What is Eczema?
Well, it’s not pretty and it’s not always easy to live with. There are worse things in life but still, when you suffer with this skin condition it can have the tendency to take over your life.
My journey with it began in my younger years when I was about five. My mam would often tell me stories of how badly I was affected by it, but I don’t remember it myself. The unfortunate situation is that my struggle with it didn’t end there.
Fast Forward to about the age of 15/16, the stress of GCSE’s dawned upon me and then came the vicious return of my eczema. The flare up began on my neck, before spreading to my face, arms and hands. It was itchy, it was sore and I was very aware that I automatically became less attractive when it was at its worst. Now, at this point in teenage life it’s not unusual for someone to want someone else to be attracted to them. Lets be real, I wasn’t the prettiest person to start with and eczema made this ten times worse. The whole ordeal made me incredibly self conscious and people often stared in horror, instead of just asking what it was.
It didn’t end or disappear when my GCSEs finished. In fact, I still have it today and it has been dreadful over the winter months. I work in a customer facing environment and also attend university. It’s not always easy to pretend like I can’t see when people are gawping at my angry, ugly skin. I see you, but I can’t let it get to me. If I let it affect me too deeply, I would never leave the house again. It sounds dramatic but it would be much easier than having to deal with people staring and people asking questions like: “did your boyfriend do that to you?” … As in did he strangle me. I’ve genuinely been asked that before and only managed to politely reply: “no, it’s eczema”. I know it looks horrendous and it hurts like hell sometimes. A little tact would go a long way.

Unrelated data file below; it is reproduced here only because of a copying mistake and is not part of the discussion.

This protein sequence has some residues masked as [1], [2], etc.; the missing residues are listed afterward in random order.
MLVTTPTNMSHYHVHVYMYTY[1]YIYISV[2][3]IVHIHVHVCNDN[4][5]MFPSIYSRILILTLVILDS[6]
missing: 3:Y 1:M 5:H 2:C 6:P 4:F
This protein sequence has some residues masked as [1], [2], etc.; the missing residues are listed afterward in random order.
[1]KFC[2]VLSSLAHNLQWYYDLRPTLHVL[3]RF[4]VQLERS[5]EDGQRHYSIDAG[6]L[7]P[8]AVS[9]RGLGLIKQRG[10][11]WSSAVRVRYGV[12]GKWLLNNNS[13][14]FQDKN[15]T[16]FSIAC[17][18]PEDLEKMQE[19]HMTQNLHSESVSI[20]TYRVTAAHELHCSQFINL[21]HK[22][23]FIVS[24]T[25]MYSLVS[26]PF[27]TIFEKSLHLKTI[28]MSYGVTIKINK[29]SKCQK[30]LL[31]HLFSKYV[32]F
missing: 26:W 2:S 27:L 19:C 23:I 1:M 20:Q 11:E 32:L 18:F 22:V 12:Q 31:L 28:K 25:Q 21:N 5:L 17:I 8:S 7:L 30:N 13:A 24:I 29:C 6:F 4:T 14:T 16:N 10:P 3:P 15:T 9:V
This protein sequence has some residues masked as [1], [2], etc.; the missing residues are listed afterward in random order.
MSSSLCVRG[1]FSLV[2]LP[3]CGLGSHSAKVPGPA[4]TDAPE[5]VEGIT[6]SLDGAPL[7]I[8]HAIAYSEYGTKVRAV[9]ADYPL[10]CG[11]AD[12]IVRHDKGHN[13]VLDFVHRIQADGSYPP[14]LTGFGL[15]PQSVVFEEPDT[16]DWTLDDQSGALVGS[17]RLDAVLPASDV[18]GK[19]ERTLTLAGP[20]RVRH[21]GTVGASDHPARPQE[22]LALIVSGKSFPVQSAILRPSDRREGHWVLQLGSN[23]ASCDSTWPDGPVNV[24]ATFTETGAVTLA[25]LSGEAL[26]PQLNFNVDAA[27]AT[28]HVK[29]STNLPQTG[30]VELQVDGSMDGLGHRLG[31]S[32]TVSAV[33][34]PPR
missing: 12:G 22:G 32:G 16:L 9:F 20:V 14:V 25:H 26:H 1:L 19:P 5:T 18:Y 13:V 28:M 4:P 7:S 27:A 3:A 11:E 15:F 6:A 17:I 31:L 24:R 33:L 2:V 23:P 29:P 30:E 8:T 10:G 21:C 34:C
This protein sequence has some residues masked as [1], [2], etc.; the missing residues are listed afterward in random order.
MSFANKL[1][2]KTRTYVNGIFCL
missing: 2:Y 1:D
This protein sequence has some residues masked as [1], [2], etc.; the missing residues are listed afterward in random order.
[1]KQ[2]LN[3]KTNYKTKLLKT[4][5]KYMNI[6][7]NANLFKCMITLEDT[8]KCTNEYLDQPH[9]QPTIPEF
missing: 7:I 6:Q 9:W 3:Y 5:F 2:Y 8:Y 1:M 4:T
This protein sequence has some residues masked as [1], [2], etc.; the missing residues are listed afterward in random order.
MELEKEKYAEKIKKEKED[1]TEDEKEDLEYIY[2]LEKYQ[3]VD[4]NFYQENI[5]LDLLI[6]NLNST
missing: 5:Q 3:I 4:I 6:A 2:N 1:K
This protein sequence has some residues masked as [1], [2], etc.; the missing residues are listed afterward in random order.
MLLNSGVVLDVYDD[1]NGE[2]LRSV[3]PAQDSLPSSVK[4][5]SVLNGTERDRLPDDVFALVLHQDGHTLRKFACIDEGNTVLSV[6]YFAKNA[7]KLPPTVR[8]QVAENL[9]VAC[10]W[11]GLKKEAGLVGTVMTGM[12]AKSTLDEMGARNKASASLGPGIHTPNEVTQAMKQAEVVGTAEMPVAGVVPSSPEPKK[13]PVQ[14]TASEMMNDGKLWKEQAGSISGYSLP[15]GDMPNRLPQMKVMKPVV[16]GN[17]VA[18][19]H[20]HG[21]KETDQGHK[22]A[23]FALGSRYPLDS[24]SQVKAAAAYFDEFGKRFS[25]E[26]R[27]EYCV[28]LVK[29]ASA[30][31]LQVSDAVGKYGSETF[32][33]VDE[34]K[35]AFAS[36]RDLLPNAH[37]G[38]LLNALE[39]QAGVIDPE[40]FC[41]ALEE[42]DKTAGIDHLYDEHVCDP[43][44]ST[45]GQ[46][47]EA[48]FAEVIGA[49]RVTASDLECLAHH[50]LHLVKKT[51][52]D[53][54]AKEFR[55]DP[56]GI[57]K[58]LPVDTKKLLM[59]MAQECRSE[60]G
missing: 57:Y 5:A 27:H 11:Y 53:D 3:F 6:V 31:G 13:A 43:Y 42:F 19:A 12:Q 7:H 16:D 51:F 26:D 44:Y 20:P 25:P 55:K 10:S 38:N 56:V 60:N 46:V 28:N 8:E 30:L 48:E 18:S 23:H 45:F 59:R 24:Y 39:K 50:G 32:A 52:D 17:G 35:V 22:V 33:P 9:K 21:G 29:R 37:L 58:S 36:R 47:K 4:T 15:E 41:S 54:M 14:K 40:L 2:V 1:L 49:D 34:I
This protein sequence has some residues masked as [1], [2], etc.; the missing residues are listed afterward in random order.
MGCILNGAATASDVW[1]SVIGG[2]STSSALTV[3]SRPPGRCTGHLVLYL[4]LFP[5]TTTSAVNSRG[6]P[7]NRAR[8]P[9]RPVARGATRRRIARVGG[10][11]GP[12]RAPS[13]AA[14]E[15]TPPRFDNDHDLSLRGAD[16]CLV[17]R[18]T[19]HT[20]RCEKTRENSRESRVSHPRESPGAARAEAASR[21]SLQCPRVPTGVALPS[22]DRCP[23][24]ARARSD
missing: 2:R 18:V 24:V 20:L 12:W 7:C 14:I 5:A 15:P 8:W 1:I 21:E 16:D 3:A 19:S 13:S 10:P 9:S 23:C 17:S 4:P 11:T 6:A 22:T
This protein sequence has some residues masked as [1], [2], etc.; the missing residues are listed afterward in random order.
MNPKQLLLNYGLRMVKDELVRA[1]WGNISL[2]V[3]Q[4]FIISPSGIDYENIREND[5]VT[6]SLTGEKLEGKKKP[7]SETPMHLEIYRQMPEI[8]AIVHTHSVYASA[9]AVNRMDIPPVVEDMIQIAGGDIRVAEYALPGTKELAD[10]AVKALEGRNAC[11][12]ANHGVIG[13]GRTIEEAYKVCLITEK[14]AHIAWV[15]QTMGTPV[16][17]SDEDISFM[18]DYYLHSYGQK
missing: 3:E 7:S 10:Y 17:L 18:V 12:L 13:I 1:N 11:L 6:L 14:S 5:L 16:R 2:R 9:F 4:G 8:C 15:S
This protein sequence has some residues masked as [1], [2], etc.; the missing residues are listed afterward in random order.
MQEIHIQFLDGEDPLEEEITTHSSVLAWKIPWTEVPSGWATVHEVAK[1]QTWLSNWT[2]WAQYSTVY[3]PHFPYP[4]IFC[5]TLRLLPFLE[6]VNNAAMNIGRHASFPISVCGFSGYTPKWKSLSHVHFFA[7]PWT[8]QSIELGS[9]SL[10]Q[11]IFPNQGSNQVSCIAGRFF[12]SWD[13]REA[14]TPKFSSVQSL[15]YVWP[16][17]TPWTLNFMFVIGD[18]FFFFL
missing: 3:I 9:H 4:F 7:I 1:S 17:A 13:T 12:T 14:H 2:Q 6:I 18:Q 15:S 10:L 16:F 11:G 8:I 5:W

What can I use to help improve the condition of my skin?
Millions of people suffer with the condition, mainly children. The daily upkeep of your skin with a condition such as eczema is difficult. There’s no “quick fix” or “cure”. It often takes numerous variations of different creams, ointments and emollients (moisturisers) before you find a one that works for you.
Steroid creams are the most effective short-term solution for eczema. These creams are mainly prescribed when you’re having a nasty flare up. But there are options that can be bought over the counter, mainly hydrocortisones as they are the weakest of the steroids. They mustn’t be used for more than 3 – 7 days (dependant on strength) and should not be applied to the face as they can thin the skin and it’s the most sensitive/thinnest skin on the body.
Emollients are thick moisturisers which can help soothe the skin and sink deeper than ordinary moisturisers. Personally, I use dermol cream and usually in conjunction with a steroid cream when my skin is at its worst. But there are many options available to try and most don’t require prescriptions: Aveeno Baby Eczema Therapy is just one example.
I hope this post helps people get a better understanding of the condition. It wasn’t intended as a rant but it did sway that direction at times. I’ll put some links to other websites that might help give a better explanation of the condition. Plus, some other helpful websites for describing different treatments etc below.
Until next time,